Thursday, January 28, 2010

Pastist and Presentist

I'm using Kathleen Biddick's The Shock of Medievalism in something I'm writing. Though I generally have little good to say about the book, Biddick offers up terminology useful in establishing a framework for talking about medievalism.

Two of the most useful terms, however, are two of the ugliest: pastist (which “argues for radical historical difference between the Middle Ages and the present”)and presentist (which “looks into the mirror of the Middle ages and asks it to reflect back histories of modernist or postmodernist identities”). They're ugly on the page and ugly rolling of the tongue, and are kind of unsophisticated in their construction.* The terms are, however, very useful.

So, a plea -- has anyone out there run into terms that are roughly synomous with pastist and presentist but have a bit more elegance to them?

*That contemporary sage Ferris Bueller mocked the ugly and promiscuous slapping of suffixes on ideas during his notorious day off. As he teaches, "Not that I condone fascism, or any -ism for that matter. -Ism's in my opinion are not good. A person should not believe in an -ism." I would argue that the same goes for -ists. Also, let us not call this idea "Buellerism" except in the most ironic way.

Tuesday, January 19, 2010

Medieval America: Progress Report

Someone asked me recently how my monograph I'm working on, tentatively entitled Medieval America, is coming along. Since I haven't mentioned it in so long, here's a progress report.

Everything came to a crawl in the Fall semester, when a heavy teaching load (5 general education courses) and service responsibilities stopped me from doing much of anything else. I had nearly completed the chapter entitled "Medieval American History" when a technological failure ate most of what I'd done on it.

You would think that I'd be discouraged, but honestly it was a relief. When I write too slowly I lose my sense of voice, and instead turn out that horrible turgid academic prose that relies on footnotes where an explanatory argument would be better. I had all the material down, but I hated the way I had written it.

This semester (God willing) I'll have much more time to devote to Medieval America, and I think that lost chapter will be re-written much better than the first time I did it.

So, as a practical matter, I'm not much further along now than I was at the open of the fall semester, but I'm in a much better place. I'm going to start chopping the chapters up into conference presentations (no venues selected yet), so if you want a preview, by the end of the year you should be able to hear one.

Jewish-Christian Marriage

This is interesting: Archival evidence suggesting that despite prohibitions against it marriage between Jews and Christians in 15th-century Poland may have been more possible than previously thought.

Medieval Queens

Spinning Clio has re-printed an old post on medieval queens, which would be an excellent resource for non-academic medieval history buffs, particularly if you think you might be interested in medieval women's history.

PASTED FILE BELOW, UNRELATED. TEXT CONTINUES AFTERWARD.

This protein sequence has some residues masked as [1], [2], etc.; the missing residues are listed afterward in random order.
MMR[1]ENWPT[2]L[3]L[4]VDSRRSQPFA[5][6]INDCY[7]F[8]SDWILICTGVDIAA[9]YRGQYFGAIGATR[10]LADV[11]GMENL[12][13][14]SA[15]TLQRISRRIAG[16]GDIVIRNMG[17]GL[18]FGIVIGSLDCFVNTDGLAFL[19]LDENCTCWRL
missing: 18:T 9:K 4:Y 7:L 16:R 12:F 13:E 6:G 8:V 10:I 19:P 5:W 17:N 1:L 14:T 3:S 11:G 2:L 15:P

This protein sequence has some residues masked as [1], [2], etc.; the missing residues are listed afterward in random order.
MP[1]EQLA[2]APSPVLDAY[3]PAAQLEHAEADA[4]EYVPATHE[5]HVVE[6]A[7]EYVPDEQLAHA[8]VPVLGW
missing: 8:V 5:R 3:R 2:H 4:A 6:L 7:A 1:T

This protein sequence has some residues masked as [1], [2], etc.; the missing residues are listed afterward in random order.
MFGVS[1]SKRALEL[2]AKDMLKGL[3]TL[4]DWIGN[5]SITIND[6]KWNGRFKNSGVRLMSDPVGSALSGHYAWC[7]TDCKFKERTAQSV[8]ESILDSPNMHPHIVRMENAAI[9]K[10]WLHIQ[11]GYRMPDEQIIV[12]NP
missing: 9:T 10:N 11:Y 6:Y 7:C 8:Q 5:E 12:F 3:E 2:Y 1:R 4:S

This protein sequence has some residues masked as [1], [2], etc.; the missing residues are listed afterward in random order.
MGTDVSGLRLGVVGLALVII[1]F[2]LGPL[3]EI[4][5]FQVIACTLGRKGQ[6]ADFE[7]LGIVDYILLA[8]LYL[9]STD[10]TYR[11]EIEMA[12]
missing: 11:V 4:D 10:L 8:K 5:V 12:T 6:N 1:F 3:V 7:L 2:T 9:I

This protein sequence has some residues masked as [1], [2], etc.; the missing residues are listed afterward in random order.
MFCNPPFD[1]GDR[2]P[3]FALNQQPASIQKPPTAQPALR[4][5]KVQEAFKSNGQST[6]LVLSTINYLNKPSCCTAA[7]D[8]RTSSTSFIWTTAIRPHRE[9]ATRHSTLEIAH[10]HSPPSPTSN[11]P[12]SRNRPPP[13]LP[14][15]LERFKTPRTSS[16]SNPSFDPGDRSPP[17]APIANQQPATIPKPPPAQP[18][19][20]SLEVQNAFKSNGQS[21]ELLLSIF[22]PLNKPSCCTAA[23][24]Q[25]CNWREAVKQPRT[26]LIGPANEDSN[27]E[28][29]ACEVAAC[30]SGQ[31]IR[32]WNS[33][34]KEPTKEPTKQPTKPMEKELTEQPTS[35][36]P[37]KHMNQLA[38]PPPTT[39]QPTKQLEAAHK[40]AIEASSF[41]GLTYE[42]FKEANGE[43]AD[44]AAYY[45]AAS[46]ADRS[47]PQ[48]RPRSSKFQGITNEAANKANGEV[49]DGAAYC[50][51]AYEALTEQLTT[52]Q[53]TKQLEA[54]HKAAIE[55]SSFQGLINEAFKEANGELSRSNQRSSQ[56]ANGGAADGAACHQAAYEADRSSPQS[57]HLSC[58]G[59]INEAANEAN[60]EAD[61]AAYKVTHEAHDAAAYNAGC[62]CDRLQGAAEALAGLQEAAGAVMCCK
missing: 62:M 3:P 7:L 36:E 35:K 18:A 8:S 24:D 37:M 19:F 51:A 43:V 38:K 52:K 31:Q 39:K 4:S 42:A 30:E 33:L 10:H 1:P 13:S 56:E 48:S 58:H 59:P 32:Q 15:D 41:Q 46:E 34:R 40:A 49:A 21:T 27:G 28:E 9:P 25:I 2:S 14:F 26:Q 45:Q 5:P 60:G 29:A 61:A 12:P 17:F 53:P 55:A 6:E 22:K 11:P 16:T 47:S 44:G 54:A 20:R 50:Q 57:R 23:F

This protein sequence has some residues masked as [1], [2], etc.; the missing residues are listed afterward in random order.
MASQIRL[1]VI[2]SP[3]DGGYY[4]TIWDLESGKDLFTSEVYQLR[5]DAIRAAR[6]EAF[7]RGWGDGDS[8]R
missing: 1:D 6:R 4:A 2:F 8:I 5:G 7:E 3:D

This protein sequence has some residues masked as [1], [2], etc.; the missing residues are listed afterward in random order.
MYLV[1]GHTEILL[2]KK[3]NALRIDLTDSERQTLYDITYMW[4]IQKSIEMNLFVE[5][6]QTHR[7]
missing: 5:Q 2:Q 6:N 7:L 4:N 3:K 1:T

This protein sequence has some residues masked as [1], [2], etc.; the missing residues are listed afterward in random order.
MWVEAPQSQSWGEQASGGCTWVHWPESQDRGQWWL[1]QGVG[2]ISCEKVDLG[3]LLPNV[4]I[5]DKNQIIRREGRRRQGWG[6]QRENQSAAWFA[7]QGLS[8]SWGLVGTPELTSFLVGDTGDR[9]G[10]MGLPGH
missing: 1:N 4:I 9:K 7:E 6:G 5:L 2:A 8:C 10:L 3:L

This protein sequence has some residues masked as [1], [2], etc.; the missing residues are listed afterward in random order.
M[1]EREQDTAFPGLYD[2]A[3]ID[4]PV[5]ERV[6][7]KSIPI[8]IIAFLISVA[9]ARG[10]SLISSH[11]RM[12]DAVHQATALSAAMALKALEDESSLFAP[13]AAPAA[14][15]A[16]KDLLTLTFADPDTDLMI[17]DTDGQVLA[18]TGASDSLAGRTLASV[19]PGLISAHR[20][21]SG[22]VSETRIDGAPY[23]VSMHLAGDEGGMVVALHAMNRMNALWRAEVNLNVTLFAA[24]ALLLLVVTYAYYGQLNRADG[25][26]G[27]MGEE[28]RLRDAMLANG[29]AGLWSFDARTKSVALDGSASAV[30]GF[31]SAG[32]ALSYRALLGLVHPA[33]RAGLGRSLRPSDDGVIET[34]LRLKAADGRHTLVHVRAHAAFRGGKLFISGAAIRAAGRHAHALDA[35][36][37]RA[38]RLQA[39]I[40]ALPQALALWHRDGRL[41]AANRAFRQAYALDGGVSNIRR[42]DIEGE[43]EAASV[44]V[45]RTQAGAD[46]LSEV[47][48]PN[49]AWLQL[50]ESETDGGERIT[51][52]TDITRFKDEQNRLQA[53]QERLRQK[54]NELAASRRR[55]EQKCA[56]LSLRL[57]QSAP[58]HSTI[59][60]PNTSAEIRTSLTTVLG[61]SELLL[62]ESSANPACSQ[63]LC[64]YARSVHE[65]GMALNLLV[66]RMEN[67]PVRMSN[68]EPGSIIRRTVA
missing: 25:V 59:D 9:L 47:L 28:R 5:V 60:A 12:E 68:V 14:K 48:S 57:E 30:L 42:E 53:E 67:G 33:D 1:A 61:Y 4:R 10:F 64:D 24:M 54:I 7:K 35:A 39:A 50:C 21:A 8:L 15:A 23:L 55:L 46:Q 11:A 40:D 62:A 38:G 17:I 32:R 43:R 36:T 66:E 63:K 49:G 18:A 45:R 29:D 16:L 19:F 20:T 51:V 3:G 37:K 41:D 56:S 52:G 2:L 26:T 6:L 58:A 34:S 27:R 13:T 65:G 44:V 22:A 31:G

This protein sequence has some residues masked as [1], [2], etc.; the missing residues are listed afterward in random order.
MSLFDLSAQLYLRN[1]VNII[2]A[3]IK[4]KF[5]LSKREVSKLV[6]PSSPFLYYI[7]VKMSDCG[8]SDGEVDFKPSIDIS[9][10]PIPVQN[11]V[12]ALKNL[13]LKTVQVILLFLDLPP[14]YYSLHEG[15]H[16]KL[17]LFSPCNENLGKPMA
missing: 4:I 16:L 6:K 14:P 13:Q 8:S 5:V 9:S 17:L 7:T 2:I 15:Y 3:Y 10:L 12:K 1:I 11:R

Thursday, January 14, 2010

The Six Million Dollar Beowulf

Easily in the top 10 cool things on TV in the 1970s was the episode of the Six Million Dollar Man in which Steve Austin fights Bigfoot, who as it turns out is also bionic and has been created by aliens for some reason that I cannot recall all these many decades ever.

One thing I didn't notice as a kid was the possible Beowulf analogue that we see around minute 6 of the clip below:

Steve Austin rips off Bigfoot's arm, then Bigfoot flees into some sort of underground lair. As I remember (and if anyone has seen the full episode more recently, please correct any of my errors), as it turns out, Bigfoot is just misunderstood, and they end up freezing him in cryogenic stasis or some other such thing.

It's possible that the arm-ripping isn't a Beowulf allusion, and is just a coincidence -- but then I wouldn't get the chance to post something so awesome on the Wordhoard, would I? Oh, and by the way, if you don't think the Six Million Dollar Man fighting Bigfoot is cool, then you are a bad person.

Tuesday, January 12, 2010

Girl Medieval Nerds

Medieval Living has a couple of recent posts revisiting the discussion of girl medieval nerds, one recommending girls read the works of Steven Till.

My own daughter fled from medieval geekdom* a few years ago, primarily because I would have liked it -- and there's nothing less cool than something your dad likes. All things medieval got jettisoned with all things literary.

I'm started to see the veneer cracking, though, as her own natural curiousity is getting the better of her. It started with history (with a brief enthusiasm for the Egyptians), then moved into Latin. Now, after hearing that a non-academic adult male friend was finding Pride and Prejudice "freakin' hilarious,"** she nonchalantly expressed an interest in that. We recently watched the movie Labyrinth, and she really enjoyed that -- the first open interest in anything vaguely medievalist.

So, for the female Wordhoarders out there, what medievalist bait would you suggest for a high school girl who's desperately trying not to show an interest in anything medieval? It has to be subtle, or she'll suspect the trap and I'll lose my quarry.

*I prefer the word "geek" to "nerd." For a brief overview of the difference, see here. Dork, of course, rarely applies to medieval enthusiasts.
** If you don't find Pride and Prejudice funny from the very first line, you're not reading it right.

Sypeck's Charlemagne and Ralph the Collier Available

Jeff Sypeck's The Tale of Charlemagne and Ralph the Collier is now available in all sorts of different forms, from paper to PDF.

I wonder how much for a copy inscribed on vellum?

Monday, January 11, 2010

1999 Beowulf Still Bad